Living Law School: Full-time Brandeis employee earns her law degree
May 8th, 2009
By Kevin Hyde
Over the last four years, University of Louisville law school event coordinator Simone Beach has put in more than her share of long days at the school. Sometimes, having started her day at 9 a.m., she wouldn’t leave the law school until 10 p.m. Often she’d come back on weekends.
It wasn’t that her job always required so much time. In 2001, Beach decided to follow through on a long-held idea to get a law degree. At the time, she was law school distinguished fellow Ron Mazzoli’s assistant. As such, she enjoyed a front row seat as the former U.S. congressman counseled prospective law students.
“People would send their children and grandchildren to discuss law school and seek a possible letter of recommendation,” recalled Beach, who has worked at the law school for more than 10 years and at UofL for more than 12.
Mazzoli’s office, where Beach worked from 1998 to the end of 2001 before becoming the law school’s event coordinator, provided a compelling vantage point. She had considered pursuing a law degree for longer than she could remember — since her days right out of college working on Nashville’s Music Row.
That’s when the Floyds Knobs, Ind., native and graduate of Floyd Central High School was living her dream of working in the music business. Not looking for stardom. She just wanted to be in the biz.
“I thought maybe I could work in a recording studio,” she said.
Beach earned a recording industry management degree from Middle Tennessee State University and immediately got a job at a music publishing company. There, she worked down the hall from a studio where the likes of Vince Gill, Kathy Mattea, T. Graham Brown, the late Keith Whitley and others recorded demos.
“I started in the copyright department, handling forms, making sure songs were copyrighted correctly and that they were protected,” she said. “That was when I first started thinking about being a lawyer someday.”
That thought lingered — through her 10 years in Nashville, through her return to Southern Indiana and employment at UofL — to those years when she sat just outside Mazzoli’s office.
“There were all these kids coming through, and I saw them apply, get accepted and then go through three years of law school and graduate,” Beach said. “I saw the whole process. I thought, if they can do it, I can do it.”
And she did. Beach is among this year’s graduating class.
A Different Kind of Work Study
When Beach began her studies in fall 2005, the first obstacle she had to overcome was the mundane reality of being in the same place all the time.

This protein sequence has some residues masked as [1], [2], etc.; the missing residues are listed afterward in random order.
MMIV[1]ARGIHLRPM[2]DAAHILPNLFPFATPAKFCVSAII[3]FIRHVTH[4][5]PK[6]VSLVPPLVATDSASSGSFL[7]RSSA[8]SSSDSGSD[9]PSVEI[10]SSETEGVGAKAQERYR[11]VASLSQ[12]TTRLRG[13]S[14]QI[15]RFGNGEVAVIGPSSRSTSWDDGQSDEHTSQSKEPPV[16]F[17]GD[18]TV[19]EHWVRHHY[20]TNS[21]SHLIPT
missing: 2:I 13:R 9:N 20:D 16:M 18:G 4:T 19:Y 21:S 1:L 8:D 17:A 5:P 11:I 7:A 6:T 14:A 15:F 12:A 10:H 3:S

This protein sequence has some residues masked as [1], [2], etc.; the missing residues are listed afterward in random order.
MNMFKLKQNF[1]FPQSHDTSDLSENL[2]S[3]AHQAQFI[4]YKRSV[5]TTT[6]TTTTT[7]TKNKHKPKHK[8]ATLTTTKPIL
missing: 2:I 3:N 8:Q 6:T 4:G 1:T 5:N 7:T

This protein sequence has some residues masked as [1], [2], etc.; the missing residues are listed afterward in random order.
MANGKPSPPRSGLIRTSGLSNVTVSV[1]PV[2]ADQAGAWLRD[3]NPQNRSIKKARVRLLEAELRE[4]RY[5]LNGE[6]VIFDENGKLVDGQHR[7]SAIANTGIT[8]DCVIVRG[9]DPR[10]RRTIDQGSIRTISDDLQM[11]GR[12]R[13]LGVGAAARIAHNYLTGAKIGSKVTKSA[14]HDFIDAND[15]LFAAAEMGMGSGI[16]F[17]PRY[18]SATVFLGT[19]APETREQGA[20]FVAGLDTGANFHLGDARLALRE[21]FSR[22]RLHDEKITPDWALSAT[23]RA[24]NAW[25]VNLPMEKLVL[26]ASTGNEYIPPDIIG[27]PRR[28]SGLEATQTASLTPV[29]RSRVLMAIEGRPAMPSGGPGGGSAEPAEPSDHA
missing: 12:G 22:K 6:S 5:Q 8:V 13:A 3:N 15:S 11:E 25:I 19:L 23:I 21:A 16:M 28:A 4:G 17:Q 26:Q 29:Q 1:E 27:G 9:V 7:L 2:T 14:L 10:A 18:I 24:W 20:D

“There were times, especially on weekends, when I would be studying with a group and we would meet in the law library,” she said. “Driving back to campus was the last thing I wanted to do. Because I was in that building sometimes from 9 a.m. to 10 p.m. during the week.”
Another obstacle was striking the right balance and rapport with her professors. The same people she worked and collaborated with as part of her job taught and evaluated her as a student.
“That was sticky at first,” Beach admitted. “From their point of view, I’m sure it was difficult. They had to make sure that I wasn’t going to expect special treatment. But once they had me in class for about a week or two, they knew that wasn’t going to be a problem.”
Beach went out of her way to put them at ease.
“If I went to talk to them about a work matter, I would call them by their first name,” she said. “If I went to talk to them about class, I called them professor so and so. I did everything I could because I knew the situation was unusual.”
Taking into account her own experience, would Beach have any advice to UofL employees who are considering pursuing a law degree or furthering their educations in another way?
“My advice would be different to someone who is earning their degree in the school or department where they work versus studying in a different department because of the personal dynamics, and you’re going to live and breathe that building for what seems like 24 hours a day,” she said.
She also emphasized the importance of family support for people planning to work full time and pursue a degree.
“I’m not married and I don’t have children,” she said. “And I struggled. It’s not a matter of managing the time but finding the time.”
It wasn’t unusual for Beach to call her mother, Jeanette, on a Sunday morning for help with the laundry: “I have nothing to wear to work this week and I don’t have time to put anything in the washing machine.”
“My mother is a saint,” Beach said. “I’m taking her to Florida for a week after the bar exam because she has made so many sacrifices.”
Despite extra weekend laundry duty, her mom is proud of Beach’s achievement.
“She’s been going around telling everyone, ’My daughter is going to be a lawyer!’ ” Beach said with a laugh. “Yeah, you could say she’s extremely proud.”
Beach said she plans to pursue a job in the corporate arena — a job where her degree will complement her career experience. But in the meantime, she plans to continue working at the law school and settling back into a normal life for a little while.
“Being able to go to the movies sounds really nice.”